The fate of the disabled is a profoundly important moral issue. It speaks to the status of human rights and human dignity in a society. Will people – all people regardless of physical characteristics – be treated with respect and cared for with compassion and love, valued regardless of conditions which fate has imposed on them? Or will they be discarded and tossed out of the human family if they are insufficiently useful for our purposes?
And so Hillary Clinton, showing desperation to engage people in some moral issue, has chosen to take up the cause. The disabled are, “a group of Americans who are, too often, invisible, overlooked and undervalued — who have so much to offer, but are given far too few chances to prove it,” she said. “That’s been true for a long time,” she said, “and we have to change it.”
But wait just a minute. I vaguely recall that we’ve been here before. Oh yes, there was the gazillion-page law called the Americans with Disabilities Act (ADA), the one that continues to vex American business and every contractor for every building.
So Much for Disability Rights
The more I look at the history of government involvement, the clearer the picture became.Right out of college, economics degree in hand, I landed a contract to consult for the American Disability Foundation as a special assistant to the president of the organization. I was thrilled because it was a prestige appointment, and because the issue is important to me. There are private family issues I’ve dealt with. Also, one of my best friends growing up was severely disabled and fired from a job, because the minimum wage made it too expensive to employ him.
My job was to look through the draft of what later became the ADA. I was mortified. It was going to dramatically increase the cost of hiring the disabled. It would turn people’s love of disabled people into fear of getting anywhere near them in a commercial setting. The building codes would be enormously expensive and discriminate against small businesses. The public accommodations law (such as that mandating parking) would contribute to making the disabled community objects of resentment.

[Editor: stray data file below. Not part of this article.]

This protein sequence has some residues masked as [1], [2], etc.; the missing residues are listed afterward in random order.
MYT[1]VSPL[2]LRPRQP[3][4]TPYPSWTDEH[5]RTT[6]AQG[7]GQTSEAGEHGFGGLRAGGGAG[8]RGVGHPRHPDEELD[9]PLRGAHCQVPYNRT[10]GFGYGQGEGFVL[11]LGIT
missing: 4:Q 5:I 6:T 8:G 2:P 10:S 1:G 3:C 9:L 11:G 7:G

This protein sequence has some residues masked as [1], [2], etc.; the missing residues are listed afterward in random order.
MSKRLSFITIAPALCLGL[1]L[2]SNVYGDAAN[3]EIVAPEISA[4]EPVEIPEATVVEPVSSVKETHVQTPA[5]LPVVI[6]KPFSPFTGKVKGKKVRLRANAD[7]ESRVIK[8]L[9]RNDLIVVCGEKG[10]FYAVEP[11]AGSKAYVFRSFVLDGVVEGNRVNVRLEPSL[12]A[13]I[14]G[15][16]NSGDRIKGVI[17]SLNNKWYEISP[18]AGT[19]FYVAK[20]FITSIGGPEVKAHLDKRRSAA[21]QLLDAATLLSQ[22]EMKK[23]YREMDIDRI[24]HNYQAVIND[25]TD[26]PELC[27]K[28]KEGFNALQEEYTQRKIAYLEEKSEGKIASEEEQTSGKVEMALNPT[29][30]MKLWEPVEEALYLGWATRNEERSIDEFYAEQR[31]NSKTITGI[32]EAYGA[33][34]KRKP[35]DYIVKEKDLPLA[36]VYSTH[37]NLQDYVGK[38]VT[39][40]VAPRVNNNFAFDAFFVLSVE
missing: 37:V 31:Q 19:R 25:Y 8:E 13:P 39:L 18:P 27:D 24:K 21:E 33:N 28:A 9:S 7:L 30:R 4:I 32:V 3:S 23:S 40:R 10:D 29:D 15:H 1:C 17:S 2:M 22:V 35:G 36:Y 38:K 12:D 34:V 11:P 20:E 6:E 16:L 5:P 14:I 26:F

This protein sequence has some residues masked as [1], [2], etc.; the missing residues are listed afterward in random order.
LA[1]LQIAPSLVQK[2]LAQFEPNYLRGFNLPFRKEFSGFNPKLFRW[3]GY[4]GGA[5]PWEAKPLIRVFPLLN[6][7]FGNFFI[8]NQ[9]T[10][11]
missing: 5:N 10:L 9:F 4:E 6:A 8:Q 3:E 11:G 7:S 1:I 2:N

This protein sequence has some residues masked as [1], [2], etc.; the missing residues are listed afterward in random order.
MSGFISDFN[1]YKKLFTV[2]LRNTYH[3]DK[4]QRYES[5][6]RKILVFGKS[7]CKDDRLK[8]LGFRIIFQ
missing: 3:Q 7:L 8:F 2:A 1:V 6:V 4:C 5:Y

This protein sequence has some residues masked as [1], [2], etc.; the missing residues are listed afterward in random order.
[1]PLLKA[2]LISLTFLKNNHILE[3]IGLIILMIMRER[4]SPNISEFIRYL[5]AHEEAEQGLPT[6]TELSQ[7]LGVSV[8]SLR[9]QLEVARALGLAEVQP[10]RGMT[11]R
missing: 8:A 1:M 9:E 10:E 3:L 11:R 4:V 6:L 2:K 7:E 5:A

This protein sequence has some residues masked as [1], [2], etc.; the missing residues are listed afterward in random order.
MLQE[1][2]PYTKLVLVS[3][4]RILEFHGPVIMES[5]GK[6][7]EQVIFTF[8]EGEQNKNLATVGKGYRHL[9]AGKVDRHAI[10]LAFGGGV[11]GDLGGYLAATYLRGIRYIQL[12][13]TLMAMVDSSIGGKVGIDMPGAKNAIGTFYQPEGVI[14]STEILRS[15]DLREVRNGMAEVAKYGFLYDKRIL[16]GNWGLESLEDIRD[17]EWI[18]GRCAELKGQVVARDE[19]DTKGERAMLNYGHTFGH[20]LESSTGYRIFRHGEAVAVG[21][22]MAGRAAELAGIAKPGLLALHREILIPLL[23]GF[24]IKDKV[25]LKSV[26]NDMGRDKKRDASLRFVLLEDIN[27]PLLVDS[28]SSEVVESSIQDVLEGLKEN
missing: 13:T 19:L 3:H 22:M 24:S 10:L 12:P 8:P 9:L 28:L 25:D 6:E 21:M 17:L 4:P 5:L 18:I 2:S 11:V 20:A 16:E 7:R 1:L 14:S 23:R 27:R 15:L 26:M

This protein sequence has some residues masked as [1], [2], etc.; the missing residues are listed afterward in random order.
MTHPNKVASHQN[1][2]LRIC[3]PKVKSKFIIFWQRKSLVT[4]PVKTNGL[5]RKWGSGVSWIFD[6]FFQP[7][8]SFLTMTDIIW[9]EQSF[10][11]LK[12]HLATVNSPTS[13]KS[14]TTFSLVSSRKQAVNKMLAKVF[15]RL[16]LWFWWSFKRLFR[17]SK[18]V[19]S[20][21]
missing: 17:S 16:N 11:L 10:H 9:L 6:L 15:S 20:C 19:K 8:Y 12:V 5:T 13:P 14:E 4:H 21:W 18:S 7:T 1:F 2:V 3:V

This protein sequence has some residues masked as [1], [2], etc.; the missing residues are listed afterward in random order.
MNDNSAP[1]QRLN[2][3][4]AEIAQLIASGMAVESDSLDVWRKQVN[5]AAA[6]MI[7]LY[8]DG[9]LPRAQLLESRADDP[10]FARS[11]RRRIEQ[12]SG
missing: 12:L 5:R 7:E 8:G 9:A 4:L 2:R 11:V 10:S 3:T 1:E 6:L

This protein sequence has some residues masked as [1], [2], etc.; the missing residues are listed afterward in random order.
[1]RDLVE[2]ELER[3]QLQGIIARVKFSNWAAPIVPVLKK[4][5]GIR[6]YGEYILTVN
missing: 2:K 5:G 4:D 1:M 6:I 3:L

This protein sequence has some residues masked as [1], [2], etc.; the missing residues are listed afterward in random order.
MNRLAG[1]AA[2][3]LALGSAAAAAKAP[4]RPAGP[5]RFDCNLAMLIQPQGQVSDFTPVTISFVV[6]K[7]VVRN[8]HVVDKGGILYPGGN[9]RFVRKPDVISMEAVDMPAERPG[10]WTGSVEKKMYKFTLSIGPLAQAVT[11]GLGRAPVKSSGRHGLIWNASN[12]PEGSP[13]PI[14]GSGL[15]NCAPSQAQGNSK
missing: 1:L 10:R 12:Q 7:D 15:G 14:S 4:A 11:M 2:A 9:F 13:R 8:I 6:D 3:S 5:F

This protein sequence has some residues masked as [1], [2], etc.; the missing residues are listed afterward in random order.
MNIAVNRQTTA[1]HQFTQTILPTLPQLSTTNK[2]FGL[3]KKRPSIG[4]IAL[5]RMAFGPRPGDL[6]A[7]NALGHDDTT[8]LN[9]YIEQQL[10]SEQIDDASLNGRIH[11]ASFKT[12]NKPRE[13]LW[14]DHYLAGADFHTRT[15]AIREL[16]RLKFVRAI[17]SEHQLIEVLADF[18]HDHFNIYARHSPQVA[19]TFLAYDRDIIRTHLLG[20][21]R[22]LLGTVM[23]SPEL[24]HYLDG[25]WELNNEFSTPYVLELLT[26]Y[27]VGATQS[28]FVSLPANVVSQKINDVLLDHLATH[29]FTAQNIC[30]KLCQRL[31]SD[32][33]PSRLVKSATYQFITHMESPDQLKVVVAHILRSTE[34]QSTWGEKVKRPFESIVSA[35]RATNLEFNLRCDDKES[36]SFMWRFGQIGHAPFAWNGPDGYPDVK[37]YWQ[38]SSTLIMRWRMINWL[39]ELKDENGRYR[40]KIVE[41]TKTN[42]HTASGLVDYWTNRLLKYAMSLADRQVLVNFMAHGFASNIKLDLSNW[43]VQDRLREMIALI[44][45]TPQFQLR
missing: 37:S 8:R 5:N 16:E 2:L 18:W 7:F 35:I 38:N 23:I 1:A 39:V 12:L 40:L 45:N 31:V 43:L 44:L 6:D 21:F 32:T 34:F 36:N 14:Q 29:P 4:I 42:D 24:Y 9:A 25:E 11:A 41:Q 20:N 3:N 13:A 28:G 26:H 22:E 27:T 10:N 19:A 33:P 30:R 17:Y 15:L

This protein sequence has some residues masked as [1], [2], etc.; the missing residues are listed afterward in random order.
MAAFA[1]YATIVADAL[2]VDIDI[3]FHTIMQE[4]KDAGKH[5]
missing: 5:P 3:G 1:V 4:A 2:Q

The more I look at the history of government involvement, the clearer the picture became. The more spending, the more regulations, the more mandates, the worse the condition of the disabled became. Government involvement ended not in inclusion but exclusion and isolation. This was incredibly obvious to me. It would be to anyone with even the slightest bit of economics education.
So Much for Telling the Truth
The big shots in the organization already had made their arrangements with big shot politicians.Naively, I thought my job was to tell the truth. So, living in Washington, DC, I went to one of the top sponsors of the bill in the US Senate and warned him not to back its passage. He was aghast and must have called the head of the organization I represented. The head of the organization called me in and demanded to know what the heck I was doing. I explained to him that the ADA was a disaster in the making. I laid out all the economics. I showed him the charts. I explained to him how the hiring of disabled people works.
How did he respond? He blew up at me.
“People’s rights are being violated,” he yelled. “We must pass this bill!”
“But,” I explained, “this bill will lead to more rights being violated. It is going to cause mass unemployment and change public attitudes for the worse. I explain it all in this report.”
He didn’t read my report. I was very quickly dismissed from my post. You see, the whole organization had long ago decided that a Big Law was the way to go. No one could rethink, even when presented with evidence. The big shots in the organization already had made their arrangements with big shot politicians. They longed for the photoshoot day when the president would sign the bill and they would get the credit. They had already pillaged millions of good people with the promise that legislation would bring rights to the disabled. They were nowhere near ready to change their intellectual paradigm.
Effects of the ADA